Why This is a problem: This has caused me to get into unnecessary fights.

What you want to do differently: I want to learn to keep my cool.


Example 4

Flaw: I’m shy.

Reframe to focus on behavior: I’m afraid to express myself or my opinions; I fear being judged.

Why This is a problem: This has prevented me from meeting people and forming friendships.

What you want to do differently: I want to be more outgoing and fearless.


Step Two of the Self Improvement Spin:

Now, to pull you even further from the depths of self loathing, I want you to try to spin your negative trait as if you’re in a job interview. You know how in job interviews people often say their flaw is “perfectionism,” which is not actually a flaw, but a strength that they spun to look like a bad thing? We’re going to do the opposite. Take your flaw and make it sound good. Use the problematic behavior (line two in step one) to start.


Example 1

Problematic behavior identified in Step One: I’m too hard on myself

Flaw stated as a strength: I strive for greatness.


Example 2

Problematic behavior identified in Step One: I do selfish things.

Flaw stated as a strength: I value and take care of myself.


Example 3

Problematic behavior identified in Step One: I anger easily.

Flaw stated as a strength: I am passionate and in touch with my emotions and am not afraid to express them.


Example 4

Problematic behavior identified in Step One: I can act shy and afraid to express myself.

Flaw stated as a strength: I am careful about who I open up to, I have strong boundaries and know how to protect myself from hurt and embarrassment.


Step Three of the Self Improvement Spin:

Great, so now we’ve identified a very positive way to look at all your flaws. Do you feel a little better? How would you rate your mood now using a scale from 1-10? Happiness can be impacted by how we choose to view things. But of course, we didn’t forget that we are talking about self improvement, so we can’t stop here. The next step is to think about how you want to improve each flaw and add it to your job interview spin in affirmation form. It’s great to identify how you want to change, but one effective way to trick your brain into that change is to speak as if you already are that change, aka, good old affirmations. The idea here is to speak as if you’re already the change you want to see. Just as saying you’re bad can be a powerful statement that creates uncomfortable feelings, saying you’re good, while maybe uncomfortable due to being unfamiliar or unbelievable at first, is just as powerful. In your final statement, you have identified what you don’t like about yourself and how you want to change it, but stated in a way that reflects more self compassion and power. Moreso, it suggests that you have a positive self image and belief in yourself. Hey, fake it til ya make it!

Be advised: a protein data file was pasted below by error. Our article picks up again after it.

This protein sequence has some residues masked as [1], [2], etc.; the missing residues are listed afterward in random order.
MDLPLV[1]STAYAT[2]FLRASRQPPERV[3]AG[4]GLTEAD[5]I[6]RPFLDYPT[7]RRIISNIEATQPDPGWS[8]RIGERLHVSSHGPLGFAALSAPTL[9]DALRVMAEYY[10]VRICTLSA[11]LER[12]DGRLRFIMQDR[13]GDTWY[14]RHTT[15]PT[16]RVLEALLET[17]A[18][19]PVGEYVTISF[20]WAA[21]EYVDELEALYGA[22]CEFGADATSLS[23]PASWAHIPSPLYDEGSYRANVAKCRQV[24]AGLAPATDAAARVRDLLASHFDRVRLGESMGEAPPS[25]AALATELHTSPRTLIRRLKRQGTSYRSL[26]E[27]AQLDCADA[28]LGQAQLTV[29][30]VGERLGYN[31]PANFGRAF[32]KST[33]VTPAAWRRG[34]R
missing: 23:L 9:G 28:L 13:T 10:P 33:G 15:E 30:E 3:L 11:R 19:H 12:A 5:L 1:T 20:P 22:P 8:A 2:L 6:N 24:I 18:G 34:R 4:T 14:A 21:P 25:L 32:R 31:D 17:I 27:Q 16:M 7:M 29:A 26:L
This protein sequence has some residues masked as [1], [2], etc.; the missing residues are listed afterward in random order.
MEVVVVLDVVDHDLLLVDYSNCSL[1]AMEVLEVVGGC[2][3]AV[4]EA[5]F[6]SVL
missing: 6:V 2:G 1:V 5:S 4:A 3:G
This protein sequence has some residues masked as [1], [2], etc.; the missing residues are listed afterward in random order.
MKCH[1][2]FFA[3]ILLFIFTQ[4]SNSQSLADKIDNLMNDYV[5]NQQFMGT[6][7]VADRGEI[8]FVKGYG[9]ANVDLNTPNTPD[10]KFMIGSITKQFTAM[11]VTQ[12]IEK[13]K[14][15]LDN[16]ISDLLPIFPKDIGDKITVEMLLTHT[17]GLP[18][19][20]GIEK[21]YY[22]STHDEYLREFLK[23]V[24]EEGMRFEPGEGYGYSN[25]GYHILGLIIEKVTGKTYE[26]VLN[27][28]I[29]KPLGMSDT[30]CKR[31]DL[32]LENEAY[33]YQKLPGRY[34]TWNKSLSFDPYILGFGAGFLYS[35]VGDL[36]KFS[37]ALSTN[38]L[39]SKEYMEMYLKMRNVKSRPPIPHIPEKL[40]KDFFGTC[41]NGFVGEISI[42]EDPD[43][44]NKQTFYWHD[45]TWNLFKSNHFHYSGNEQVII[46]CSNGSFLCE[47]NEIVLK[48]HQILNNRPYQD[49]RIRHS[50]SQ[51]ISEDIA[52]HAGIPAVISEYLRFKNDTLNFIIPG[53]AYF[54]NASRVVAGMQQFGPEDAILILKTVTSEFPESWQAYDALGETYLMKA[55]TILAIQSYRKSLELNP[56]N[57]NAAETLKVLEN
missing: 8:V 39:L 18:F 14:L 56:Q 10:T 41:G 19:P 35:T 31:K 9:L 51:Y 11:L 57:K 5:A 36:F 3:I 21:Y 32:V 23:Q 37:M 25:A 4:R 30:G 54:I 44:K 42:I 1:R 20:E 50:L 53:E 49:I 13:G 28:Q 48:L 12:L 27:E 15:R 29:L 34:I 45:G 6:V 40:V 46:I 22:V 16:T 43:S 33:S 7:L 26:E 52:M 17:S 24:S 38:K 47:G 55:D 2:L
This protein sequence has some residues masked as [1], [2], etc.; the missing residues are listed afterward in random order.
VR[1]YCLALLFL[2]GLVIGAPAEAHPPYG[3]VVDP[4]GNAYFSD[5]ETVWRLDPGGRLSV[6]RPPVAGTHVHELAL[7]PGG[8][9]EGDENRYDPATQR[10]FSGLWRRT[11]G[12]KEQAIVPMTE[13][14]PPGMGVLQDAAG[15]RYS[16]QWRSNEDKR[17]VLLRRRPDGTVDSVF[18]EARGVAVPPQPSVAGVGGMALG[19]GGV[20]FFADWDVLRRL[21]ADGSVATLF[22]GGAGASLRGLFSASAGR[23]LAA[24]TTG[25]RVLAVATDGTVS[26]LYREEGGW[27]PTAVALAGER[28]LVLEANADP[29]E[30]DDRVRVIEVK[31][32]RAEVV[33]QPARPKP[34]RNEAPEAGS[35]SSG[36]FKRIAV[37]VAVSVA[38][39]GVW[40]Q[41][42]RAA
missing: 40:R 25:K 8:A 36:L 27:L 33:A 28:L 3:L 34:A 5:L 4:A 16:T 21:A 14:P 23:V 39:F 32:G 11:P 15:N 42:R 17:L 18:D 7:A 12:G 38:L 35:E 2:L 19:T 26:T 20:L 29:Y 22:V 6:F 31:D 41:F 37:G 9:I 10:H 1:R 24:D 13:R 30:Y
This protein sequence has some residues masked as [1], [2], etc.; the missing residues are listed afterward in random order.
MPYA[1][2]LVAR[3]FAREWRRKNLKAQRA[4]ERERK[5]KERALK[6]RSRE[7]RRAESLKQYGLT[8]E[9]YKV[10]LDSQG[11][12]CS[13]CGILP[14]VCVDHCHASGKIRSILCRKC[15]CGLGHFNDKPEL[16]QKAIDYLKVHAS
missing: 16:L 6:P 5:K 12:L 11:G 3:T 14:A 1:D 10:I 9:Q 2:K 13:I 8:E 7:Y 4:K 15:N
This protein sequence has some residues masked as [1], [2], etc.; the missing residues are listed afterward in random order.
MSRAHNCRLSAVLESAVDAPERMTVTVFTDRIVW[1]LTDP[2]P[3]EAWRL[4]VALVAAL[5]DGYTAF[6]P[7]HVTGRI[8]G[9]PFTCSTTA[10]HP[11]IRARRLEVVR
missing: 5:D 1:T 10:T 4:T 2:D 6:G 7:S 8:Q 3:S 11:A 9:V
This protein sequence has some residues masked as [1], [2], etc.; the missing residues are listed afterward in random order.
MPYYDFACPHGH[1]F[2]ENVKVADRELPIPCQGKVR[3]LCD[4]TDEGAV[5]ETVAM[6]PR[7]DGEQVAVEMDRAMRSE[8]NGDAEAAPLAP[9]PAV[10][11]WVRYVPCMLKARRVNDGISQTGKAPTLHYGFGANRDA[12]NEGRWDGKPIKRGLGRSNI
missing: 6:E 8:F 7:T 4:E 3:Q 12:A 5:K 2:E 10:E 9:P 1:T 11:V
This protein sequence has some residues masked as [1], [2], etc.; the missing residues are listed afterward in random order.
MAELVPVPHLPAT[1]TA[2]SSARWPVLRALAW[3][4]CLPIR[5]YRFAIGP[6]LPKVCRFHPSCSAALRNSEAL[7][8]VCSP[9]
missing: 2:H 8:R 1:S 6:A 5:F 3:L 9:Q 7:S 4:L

Example 1

What you want to do differently: I want to be more forgiving of mistakes.

Reframed as an affirmation (present tense): I Am understanding and forgiving, I Have self compassion.

*Final Statement- Flaw stated as strength AND Affirmation: I strive for greatness AND I am understanding, forgiving, compassionate.


Example 2

What you want to do differently: I want to take care of others too

Reframed as an affirmation (present tense): I consider other’s wants and needs.

*Final Statement- Flaw stated as strength AND Affirmation: I value and take care of myself AND I consider other’s wants and needs.


Example 3

What you want to do differently: I want to keep my cool more.

Reframed as an affirmation (present tense): I know when to back down and how to stay even keeled when necessary.

*Final Statement- Flaw stated as strength AND Affirmation: I am passionate and in touch with my emotions and am not afraid to express them AND I know when to back down and how to stay even keeled when necessary.


Example 4

What you want to do differently: I want to be more outgoing and fearless.

Reframed as an affirmation (present tense): I’m not afraid to take risks.

*Final Statement- Flaw stated as strength AND Affirmation: I am careful about who I open up to, I have strong boundaries and know how to protect myself from hurt and embarrassment AND I’m not afraid to take risks.


What you end up with is a much more positive statement or way to look at yourself that also reflects the ways you can still grow. Adding in the affirmation holds you accountable to staying focused on growth, while not letting the negative feel too overwhelming. You know that there’s a lot more to “I strive for greatness” that isn’t working for you, but it’s nice to remember that this negative trait of perfectionism has some positive aspects to it. Speak in a way that shows you hold yourself in high esteem and know that growth and change is possible and happening Now.

If you’d like more support in managing low self esteem in a way that feels productive and exploring how to be a better person in a way that feels meaningful to you, don’t hesitate to reach out to Samantha at The Center For Growth at 267-428-2615.